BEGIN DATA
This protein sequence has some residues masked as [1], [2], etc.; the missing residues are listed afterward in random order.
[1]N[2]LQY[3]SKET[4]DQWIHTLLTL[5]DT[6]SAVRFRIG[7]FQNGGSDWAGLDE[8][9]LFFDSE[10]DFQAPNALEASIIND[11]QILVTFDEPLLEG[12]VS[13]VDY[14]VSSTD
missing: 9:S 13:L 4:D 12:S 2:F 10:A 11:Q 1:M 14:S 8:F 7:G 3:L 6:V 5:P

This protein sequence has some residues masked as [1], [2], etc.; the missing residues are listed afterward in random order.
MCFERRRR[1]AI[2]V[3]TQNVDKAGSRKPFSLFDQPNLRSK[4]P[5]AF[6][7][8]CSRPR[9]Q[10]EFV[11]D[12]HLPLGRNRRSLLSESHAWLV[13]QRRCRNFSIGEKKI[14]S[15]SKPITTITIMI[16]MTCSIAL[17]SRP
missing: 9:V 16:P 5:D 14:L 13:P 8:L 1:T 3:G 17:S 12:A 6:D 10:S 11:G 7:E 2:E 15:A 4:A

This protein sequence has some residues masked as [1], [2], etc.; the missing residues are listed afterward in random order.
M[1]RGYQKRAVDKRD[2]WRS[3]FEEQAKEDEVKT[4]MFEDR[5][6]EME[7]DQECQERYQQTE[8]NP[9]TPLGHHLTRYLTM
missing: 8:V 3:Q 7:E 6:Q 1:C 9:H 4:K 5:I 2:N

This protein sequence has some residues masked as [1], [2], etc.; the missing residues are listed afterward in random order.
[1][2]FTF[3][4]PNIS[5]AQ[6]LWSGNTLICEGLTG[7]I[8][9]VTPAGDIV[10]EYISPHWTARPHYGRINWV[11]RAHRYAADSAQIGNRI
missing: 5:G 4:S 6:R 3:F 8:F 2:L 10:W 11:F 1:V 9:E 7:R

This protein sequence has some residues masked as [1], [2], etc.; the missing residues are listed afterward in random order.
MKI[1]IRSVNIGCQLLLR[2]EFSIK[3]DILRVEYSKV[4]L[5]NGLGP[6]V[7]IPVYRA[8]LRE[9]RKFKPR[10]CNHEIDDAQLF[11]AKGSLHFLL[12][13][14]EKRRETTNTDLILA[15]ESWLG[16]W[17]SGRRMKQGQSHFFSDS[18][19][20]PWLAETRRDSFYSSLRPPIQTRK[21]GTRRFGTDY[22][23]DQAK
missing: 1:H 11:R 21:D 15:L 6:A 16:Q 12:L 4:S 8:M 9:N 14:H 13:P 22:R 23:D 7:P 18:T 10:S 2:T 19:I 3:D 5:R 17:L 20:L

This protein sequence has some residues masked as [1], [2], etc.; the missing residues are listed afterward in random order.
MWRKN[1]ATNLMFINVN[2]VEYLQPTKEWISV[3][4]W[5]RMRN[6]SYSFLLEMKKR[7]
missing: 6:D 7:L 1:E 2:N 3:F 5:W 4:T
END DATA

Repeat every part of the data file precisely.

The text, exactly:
This protein sequence has some residues masked as [1], [2], etc.; the missing residues are listed afterward in random order.
[1]N[2]LQY[3]SKET[4]DQWIHTLLTL[5]DT[6]SAVRFRIG[7]FQNGGSDWAGLDE[8][9]LFFDSE[10]DFQAPNALEASIIND[11]QILVTFDEPLLEG[12]VS[13]VDY[14]VSSTD
missing: 9:S 13:L 4:D 12:S 2:F 10:A 11:Q 1:M 14:S 8:F 7:G 3:L 6:V 5:P

This protein sequence has some residues masked as [1], [2], etc.; the missing residues are listed afterward in random order.
MCFERRRR[1]AI[2]V[3]TQNVDKAGSRKPFSLFDQPNLRSK[4]P[5]AF[6][7][8]CSRPR[9]Q[10]EFV[11]D[12]HLPLGRNRRSLLSESHAWLV[13]QRRCRNFSIGEKKI[14]S[15]SKPITTITIMI[16]MTCSIAL[17]SRP
missing: 9:V 16:P 5:D 14:L 13:P 8:L 1:T 3:G 17:S 12:A 6:D 10:S 11:G 7:E 2:E 15:A 4:A

This protein sequence has some residues masked as [1], [2], etc.; the missing residues are listed afterward in random order.
M[1]RGYQKRAVDKRD[2]WRS[3]FEEQAKEDEVKT[4]MFEDR[5][6]EME[7]DQECQERYQQTE[8]NP[9]TPLGHHLTRYLTM
missing: 8:V 3:Q 7:E 6:Q 1:C 9:H 4:K 5:I 2:N

This protein sequence has some residues masked as [1], [2], etc.; the missing residues are listed afterward in random order.
[1][2]FTF[3][4]PNIS[5]AQ[6]LWSGNTLICEGLTG[7]I[8][9]VTPAGDIV[10]EYISPHWTARPHYGRINWV[11]RAHRYAADSAQIGNRI
missing: 5:G 4:S 6:R 3:F 8:F 2:L 10:W 11:F 1:V 9:E 7:R

This protein sequence has some residues masked as [1], [2], etc.; the missing residues are listed afterward in random order.
MKI[1]IRSVNIGCQLLLR[2]EFSIK[3]DILRVEYSKV[4]L[5]NGLGP[6]V[7]IPVYRA[8]LRE[9]RKFKPR[10]CNHEIDDAQLF[11]AKGSLHFLL[12][13][14]EKRRETTNTDLILA[15]ESWLG[16]W[17]SGRRMKQGQSHFFSDS[18][19][20]PWLAETRRDSFYSSLRPPIQTRK[21]GTRRFGTDY[22][23]DQAK
missing: 1:H 11:R 21:D 15:L 6:A 16:Q 12:L 4:S 8:M 9:N 14:H 13:P 22:R 23:D 7:P 18:T 10:S 2:T 19:I 3:D 5:R 17:L 20:L

This protein sequence has some residues masked as [1], [2], etc.; the missing residues are listed afterward in random order.
MWRKN[1]ATNLMFINVN[2]VEYLQPTKEWISV[3][4]W[5]RMRN[6]SYSFLLEMKKR[7]
missing: 6:D 7:L 1:E 2:N 3:F 5:W 4:T